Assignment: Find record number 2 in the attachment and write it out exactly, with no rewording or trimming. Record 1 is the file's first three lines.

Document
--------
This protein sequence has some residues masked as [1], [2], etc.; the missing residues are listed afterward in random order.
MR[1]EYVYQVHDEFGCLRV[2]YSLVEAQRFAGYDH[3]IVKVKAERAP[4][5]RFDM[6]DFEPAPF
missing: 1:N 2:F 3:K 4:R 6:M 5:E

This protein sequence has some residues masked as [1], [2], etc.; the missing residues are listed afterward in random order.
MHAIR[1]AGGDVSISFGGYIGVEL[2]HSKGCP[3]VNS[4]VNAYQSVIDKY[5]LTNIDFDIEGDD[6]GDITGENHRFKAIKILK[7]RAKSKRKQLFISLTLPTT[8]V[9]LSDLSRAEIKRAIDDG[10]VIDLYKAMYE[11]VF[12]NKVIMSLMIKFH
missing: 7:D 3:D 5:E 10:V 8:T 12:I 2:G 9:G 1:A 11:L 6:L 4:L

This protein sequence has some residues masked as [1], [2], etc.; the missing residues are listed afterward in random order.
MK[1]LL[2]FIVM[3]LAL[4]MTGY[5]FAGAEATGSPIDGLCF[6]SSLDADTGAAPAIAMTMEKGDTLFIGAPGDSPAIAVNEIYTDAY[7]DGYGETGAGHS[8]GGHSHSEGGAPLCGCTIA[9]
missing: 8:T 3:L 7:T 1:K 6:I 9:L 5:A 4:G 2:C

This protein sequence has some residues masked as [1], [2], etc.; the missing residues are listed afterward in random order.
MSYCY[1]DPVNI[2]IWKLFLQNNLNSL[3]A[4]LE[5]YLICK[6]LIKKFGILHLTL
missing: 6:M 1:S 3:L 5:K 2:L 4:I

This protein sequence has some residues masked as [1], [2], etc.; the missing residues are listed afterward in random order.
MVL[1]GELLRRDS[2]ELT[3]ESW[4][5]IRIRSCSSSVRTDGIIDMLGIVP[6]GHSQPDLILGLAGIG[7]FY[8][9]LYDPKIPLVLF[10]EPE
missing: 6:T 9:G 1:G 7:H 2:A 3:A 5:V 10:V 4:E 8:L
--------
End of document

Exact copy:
This protein sequence has some residues masked as [1], [2], etc.; the missing residues are listed afterward in random order.
MHAIR[1]AGGDVSISFGGYIGVEL[2]HSKGCP[3]VNS[4]VNAYQSVIDKY[5]LTNIDFDIEGDD[6]GDITGENHRFKAIKILK[7]RAKSKRKQLFISLTLPTT[8]V[9]LSDLSRAEIKRAIDDG[10]VIDLYKAMYE[11]VF[12]NKVIMSLMIKFH
missing: 7:D 3:D 5:E 10:V 8:T 12:I 2:G 9:G 1:A 11:L 6:L 4:L